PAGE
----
With coronavirus all over media and politicians looking for ways to leverage concern into votes for their political party this November, a number of parents will want to take their children to a doctor at the first sign of a cough "just to be sure" and doctors say that's a bad idea. It burdens a health system that could be overtaxed if aggressive projections about the impact of COVID-19 come true.

Those parents are not being rational, doctors will note, most kids will not be harmed by it any more than they would a bad cold or flu, and yet the American medical system is overrun by "defensive medicine" that engages in the same behavior.

Defensive medicine costs taxpayers more in higher health care costs than malpractice, because it is designed to head off malpractice lawsuits. If a patient demands a test for Condition X and a doctor refuses to run the test, and the patient later gets Condition X, there are lots of lawyers who will be calling the patient to say they should "hold corporations accountable" - by making lawyers rich. There are numerous things that hospitals and doctors do just to check off boxes because if they don't, and anything happens, they're going to be in the news after a malpractice lawsuit.

Cesarian sections during birth, named after the Roman general before he became Emperor of Rome, have increased in prevalence due to concerns about lawsuits. At the first sign of a problem, they say, doctors will go surgical. That has a twin blade of danger for medical professionals. Former Senator and 2004 Vice-Presidential candidate John Edwards quite literally made a fortune suing over these; given the nature of the procedure, a jury was going to give him a win whether the procedure happened or not. He could blame a doctor no matter what.

Soon enough, it was said, decisions were not made by medicine but by lawyers heading off other lawyers. More c-sections have been performed than would be medically valid in the gray area, because the lawsuit costs over doing them will be higher than the lawsuit costs when they are not, it was believed. And lawsuits do creep into everything; 74 percent of obstetricians and gynecologists will face malpractice claims by age 45.

These errors of commission lead to less treatment of patients, find economists in the Journal of Empirical Legal Studies, a result in defiance of lawyer claims that they are overused.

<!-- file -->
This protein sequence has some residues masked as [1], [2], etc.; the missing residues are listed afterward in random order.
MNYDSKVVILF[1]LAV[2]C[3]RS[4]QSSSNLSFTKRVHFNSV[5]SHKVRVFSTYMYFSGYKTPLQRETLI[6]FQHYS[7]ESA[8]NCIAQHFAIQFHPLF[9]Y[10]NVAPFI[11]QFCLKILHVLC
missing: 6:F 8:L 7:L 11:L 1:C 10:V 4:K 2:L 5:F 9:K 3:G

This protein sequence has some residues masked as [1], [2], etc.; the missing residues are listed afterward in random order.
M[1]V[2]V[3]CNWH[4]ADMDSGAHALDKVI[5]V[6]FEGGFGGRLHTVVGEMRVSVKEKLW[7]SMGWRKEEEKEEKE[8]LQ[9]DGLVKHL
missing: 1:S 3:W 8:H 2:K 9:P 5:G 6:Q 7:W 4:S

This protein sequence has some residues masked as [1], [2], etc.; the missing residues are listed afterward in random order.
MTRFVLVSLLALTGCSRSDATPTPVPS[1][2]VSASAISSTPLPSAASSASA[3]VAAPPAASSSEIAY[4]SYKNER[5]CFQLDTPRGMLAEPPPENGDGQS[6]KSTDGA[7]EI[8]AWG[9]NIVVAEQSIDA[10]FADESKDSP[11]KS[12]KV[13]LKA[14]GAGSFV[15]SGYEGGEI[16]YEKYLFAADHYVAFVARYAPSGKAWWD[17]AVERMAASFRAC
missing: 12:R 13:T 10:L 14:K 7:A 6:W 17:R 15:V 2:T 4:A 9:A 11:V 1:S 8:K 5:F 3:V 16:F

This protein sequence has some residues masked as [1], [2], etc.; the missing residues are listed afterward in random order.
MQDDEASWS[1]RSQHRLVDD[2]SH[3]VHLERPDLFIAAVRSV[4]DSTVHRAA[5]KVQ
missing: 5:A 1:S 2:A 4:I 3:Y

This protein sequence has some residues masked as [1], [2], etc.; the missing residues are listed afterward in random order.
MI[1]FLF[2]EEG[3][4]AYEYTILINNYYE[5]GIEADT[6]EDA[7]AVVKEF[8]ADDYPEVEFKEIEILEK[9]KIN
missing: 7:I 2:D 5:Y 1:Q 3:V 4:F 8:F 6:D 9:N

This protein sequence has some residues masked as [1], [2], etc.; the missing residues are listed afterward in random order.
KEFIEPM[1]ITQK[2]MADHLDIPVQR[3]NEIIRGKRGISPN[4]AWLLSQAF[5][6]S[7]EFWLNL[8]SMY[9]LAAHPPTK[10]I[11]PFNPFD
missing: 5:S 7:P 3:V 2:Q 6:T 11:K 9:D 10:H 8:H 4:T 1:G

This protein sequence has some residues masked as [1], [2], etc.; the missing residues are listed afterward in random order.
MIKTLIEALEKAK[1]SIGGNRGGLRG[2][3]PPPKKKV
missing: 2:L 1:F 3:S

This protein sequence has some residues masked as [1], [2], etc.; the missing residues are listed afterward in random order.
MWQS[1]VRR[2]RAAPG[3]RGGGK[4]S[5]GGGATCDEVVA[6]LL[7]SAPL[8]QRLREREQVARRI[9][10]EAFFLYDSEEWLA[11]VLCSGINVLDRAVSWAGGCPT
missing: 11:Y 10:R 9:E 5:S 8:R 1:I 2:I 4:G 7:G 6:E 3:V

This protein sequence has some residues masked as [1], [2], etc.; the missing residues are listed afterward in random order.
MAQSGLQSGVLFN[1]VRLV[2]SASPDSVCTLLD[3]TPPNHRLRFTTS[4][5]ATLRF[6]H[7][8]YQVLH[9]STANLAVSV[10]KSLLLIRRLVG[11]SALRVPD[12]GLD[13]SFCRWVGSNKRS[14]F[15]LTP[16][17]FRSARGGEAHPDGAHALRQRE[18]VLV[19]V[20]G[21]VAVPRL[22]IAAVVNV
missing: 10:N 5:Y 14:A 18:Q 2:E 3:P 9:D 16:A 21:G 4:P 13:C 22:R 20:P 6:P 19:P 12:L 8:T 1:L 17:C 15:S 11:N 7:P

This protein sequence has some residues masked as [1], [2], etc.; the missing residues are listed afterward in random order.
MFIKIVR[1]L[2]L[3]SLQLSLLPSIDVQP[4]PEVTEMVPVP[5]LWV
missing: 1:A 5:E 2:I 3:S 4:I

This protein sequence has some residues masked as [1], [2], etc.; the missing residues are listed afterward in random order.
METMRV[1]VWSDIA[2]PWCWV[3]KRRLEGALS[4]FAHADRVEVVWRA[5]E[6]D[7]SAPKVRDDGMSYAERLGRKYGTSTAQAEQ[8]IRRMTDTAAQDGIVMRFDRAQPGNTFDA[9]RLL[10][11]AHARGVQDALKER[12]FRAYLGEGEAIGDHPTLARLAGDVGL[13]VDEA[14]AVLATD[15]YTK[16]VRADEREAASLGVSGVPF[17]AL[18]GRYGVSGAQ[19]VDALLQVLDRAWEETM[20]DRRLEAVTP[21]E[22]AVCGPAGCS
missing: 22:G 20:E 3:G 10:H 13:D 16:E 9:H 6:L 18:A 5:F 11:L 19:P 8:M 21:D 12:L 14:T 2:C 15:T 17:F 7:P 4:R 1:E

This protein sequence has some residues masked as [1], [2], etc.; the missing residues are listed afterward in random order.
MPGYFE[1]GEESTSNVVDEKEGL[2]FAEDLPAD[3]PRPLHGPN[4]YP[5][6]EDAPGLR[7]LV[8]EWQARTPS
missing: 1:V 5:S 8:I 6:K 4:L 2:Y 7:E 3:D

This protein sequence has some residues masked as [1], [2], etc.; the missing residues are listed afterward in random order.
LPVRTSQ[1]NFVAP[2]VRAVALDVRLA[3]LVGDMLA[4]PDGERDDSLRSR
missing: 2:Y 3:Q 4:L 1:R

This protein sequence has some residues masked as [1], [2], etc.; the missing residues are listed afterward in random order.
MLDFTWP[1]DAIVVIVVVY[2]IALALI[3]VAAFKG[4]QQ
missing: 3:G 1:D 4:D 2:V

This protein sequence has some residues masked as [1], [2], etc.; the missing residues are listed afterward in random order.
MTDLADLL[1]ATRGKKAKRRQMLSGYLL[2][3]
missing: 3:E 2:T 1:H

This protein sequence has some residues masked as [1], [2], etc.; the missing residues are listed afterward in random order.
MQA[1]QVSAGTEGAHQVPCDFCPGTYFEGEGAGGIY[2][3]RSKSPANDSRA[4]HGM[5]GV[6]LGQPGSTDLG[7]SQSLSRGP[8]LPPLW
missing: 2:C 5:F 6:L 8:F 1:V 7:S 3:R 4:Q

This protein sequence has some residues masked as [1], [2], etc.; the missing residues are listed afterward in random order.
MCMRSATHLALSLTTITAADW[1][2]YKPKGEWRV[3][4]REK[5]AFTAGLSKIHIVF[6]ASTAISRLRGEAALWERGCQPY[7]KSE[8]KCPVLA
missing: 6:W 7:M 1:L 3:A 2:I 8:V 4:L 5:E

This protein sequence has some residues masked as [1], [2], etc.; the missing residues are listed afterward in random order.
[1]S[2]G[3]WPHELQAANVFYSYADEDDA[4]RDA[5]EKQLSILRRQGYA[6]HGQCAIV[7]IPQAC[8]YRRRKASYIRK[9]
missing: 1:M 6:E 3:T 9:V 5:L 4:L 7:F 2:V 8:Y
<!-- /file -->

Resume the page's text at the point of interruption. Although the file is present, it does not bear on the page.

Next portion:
What if there were no lawyers controlling medicine?

Trial lawyers who 'sue and settle' doctors and hospitals have lobbied aggressively against the U.S. military because in the military your health care is free, but soldiers who use it cannot sue. With millions of veterans in the country, and a federal government with virtually unlimited money, allowing veterans and soldiers to sue over health care while in the service would be a fantastic pool of wealth.

Until they get that pushed through Congress, the Military Health System has data which can show what medical procedures would look like without concerns of defensive medicine, what the authors call a "natural experiment." 

From 2003 to 2013 there were 1,016,606 births in military families and of those 56 percent were at civilian hospitals (military personnel don't have to use military medical facilities) and 44 percent were on base. Data show that instead of doing fewer c-sections without lawyer-driven protocols do not tell military doctors what they must do, the data show they actually performed slightly more C-section operations; nearly 4 percent more over a 10-year period. This was despite the fact that a civilian doctor will receive more compensation for performing C-sections, which the conspiracy-minded take to mean they will perform more of them. That is also in contrast to belief that doctors will always do too much because of concerns about sued. At least when it came to childbirth settings, doctors practicing defensive medicine did less.

Doing more without liability immunity had no negative effect on patient outcomes.

Yes, there are times when doctors make mistakes that are preventable but it is more often the case that doctors are undermined by lawyers who invoke malpractice statistics as evidence that doctors are bad at their jobs, when the malpractice lawsuits are overwhelmingly driven by aggressive lawyers. 

In malpractice lawsuits, 78 percent of all claims fail to find fault, but that doesn't prevent a lawyer from claiming a doctor has been 'charged' with malpractice.